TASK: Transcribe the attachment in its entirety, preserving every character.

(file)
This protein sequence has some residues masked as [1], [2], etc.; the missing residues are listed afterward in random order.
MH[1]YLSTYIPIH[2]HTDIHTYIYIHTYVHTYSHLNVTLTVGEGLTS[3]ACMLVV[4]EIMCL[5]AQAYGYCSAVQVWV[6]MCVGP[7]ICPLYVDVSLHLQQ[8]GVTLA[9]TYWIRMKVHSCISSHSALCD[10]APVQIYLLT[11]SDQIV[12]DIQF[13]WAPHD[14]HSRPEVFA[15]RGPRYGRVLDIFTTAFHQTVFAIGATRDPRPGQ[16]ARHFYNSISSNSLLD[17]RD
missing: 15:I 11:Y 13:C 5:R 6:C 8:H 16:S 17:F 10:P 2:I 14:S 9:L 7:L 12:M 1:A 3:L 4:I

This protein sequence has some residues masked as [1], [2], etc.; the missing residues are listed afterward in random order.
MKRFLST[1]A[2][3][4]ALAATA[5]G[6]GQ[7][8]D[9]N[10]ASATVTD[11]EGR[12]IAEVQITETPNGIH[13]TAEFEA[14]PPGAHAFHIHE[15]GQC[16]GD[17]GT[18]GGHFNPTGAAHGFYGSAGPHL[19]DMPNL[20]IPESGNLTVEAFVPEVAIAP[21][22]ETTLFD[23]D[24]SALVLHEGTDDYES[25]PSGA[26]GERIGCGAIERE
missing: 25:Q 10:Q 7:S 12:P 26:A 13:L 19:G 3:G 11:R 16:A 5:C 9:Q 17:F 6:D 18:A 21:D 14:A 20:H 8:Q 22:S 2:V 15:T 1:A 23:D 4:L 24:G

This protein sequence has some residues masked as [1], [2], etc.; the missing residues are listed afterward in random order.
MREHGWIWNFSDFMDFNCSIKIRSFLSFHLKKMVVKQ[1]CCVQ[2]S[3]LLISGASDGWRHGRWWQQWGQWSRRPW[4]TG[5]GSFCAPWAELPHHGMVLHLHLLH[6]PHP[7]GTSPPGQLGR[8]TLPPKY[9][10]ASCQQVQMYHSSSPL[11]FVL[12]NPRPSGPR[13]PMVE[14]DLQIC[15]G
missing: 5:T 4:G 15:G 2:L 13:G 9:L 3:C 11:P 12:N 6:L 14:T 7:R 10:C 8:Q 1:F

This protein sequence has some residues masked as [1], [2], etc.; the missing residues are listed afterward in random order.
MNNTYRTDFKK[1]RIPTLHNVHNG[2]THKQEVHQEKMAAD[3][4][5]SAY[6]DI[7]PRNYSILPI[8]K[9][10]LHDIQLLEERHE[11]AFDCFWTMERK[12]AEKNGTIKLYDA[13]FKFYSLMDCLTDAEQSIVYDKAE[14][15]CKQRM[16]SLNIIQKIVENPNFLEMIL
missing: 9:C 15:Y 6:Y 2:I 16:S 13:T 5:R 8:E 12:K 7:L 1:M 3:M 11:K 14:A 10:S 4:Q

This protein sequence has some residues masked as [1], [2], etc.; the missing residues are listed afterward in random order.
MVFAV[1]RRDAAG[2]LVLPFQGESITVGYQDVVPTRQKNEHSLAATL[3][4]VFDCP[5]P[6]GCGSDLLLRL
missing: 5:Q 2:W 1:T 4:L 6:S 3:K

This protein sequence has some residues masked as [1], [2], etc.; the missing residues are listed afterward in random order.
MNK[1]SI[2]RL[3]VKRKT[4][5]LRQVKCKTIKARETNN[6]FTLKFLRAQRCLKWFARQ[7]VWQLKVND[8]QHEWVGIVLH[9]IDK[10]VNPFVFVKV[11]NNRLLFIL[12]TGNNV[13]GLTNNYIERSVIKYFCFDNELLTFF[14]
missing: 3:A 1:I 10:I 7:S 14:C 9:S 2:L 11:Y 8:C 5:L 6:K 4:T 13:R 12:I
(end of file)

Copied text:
This protein sequence has some residues masked as [1], [2], etc.; the missing residues are listed afterward in random order.
MH[1]YLSTYIPIH[2]HTDIHTYIYIHTYVHTYSHLNVTLTVGEGLTS[3]ACMLVV[4]EIMCL[5]AQAYGYCSAVQVWV[6]MCVGP[7]ICPLYVDVSLHLQQ[8]GVTLA[9]TYWIRMKVHSCISSHSALCD[10]APVQIYLLT[11]SDQIV[12]DIQF[13]WAPHD[14]HSRPEVFA[15]RGPRYGRVLDIFTTAFHQTVFAIGATRDPRPGQ[16]ARHFYNSISSNSLLD[17]RD
missing: 15:I 11:Y 13:C 5:R 6:C 8:H 16:S 17:F 10:P 2:I 14:S 9:L 7:L 12:M 1:A 3:L 4:I

This protein sequence has some residues masked as [1], [2], etc.; the missing residues are listed afterward in random order.
MKRFLST[1]A[2][3][4]ALAATA[5]G[6]GQ[7][8]D[9]N[10]ASATVTD[11]EGR[12]IAEVQITETPNGIH[13]TAEFEA[14]PPGAHAFHIHE[15]GQC[16]GD[17]GT[18]GGHFNPTGAAHGFYGSAGPHL[19]DMPNL[20]IPESGNLTVEAFVPEVAIAP[21][22]ETTLFD[23]D[24]SALVLHEGTDDYES[25]PSGA[26]GERIGCGAIERE
missing: 25:Q 10:Q 7:S 12:P 26:A 13:L 19:G 3:G 11:R 16:A 5:C 9:Q 17:F 6:D 18:A 21:D 14:A 20:H 8:Q 22:S 2:V 15:T 1:A 23:D 4:L 24:G

This protein sequence has some residues masked as [1], [2], etc.; the missing residues are listed afterward in random order.
MREHGWIWNFSDFMDFNCSIKIRSFLSFHLKKMVVKQ[1]CCVQ[2]S[3]LLISGASDGWRHGRWWQQWGQWSRRPW[4]TG[5]GSFCAPWAELPHHGMVLHLHLLH[6]PHP[7]GTSPPGQLGR[8]TLPPKY[9][10]ASCQQVQMYHSSSPL[11]FVL[12]NPRPSGPR[13]PMVE[14]DLQIC[15]G
missing: 5:T 4:G 15:G 2:L 13:G 9:L 3:C 11:P 12:N 6:L 14:T 7:R 10:C 8:Q 1:F

This protein sequence has some residues masked as [1], [2], etc.; the missing residues are listed afterward in random order.
MNNTYRTDFKK[1]RIPTLHNVHNG[2]THKQEVHQEKMAAD[3][4][5]SAY[6]DI[7]PRNYSILPI[8]K[9][10]LHDIQLLEERHE[11]AFDCFWTMERK[12]AEKNGTIKLYDA[13]FKFYSLMDCLTDAEQSIVYDKAE[14][15]CKQRM[16]SLNIIQKIVENPNFLEMIL
missing: 9:C 15:Y 6:Y 2:I 16:S 13:T 5:R 8:E 12:K 7:L 1:M 3:M 11:K 14:A 10:S 4:Q

This protein sequence has some residues masked as [1], [2], etc.; the missing residues are listed afterward in random order.
MVFAV[1]RRDAAG[2]LVLPFQGESITVGYQDVVPTRQKNEHSLAATL[3][4]VFDCP[5]P[6]GCGSDLLLRL
missing: 5:Q 2:W 1:T 4:L 6:S 3:K

This protein sequence has some residues masked as [1], [2], etc.; the missing residues are listed afterward in random order.
MNK[1]SI[2]RL[3]VKRKT[4][5]LRQVKCKTIKARETNN[6]FTLKFLRAQRCLKWFARQ[7]VWQLKVND[8]QHEWVGIVLH[9]IDK[10]VNPFVFVKV[11]NNRLLFIL[12]TGNNV[13]GLTNNYIERSVIKYFCFDNELLTFF[14]
missing: 3:A 1:I 10:I 7:S 14:C 9:S 2:L 11:Y 8:C 5:L 6:K 4:T 13:R 12:I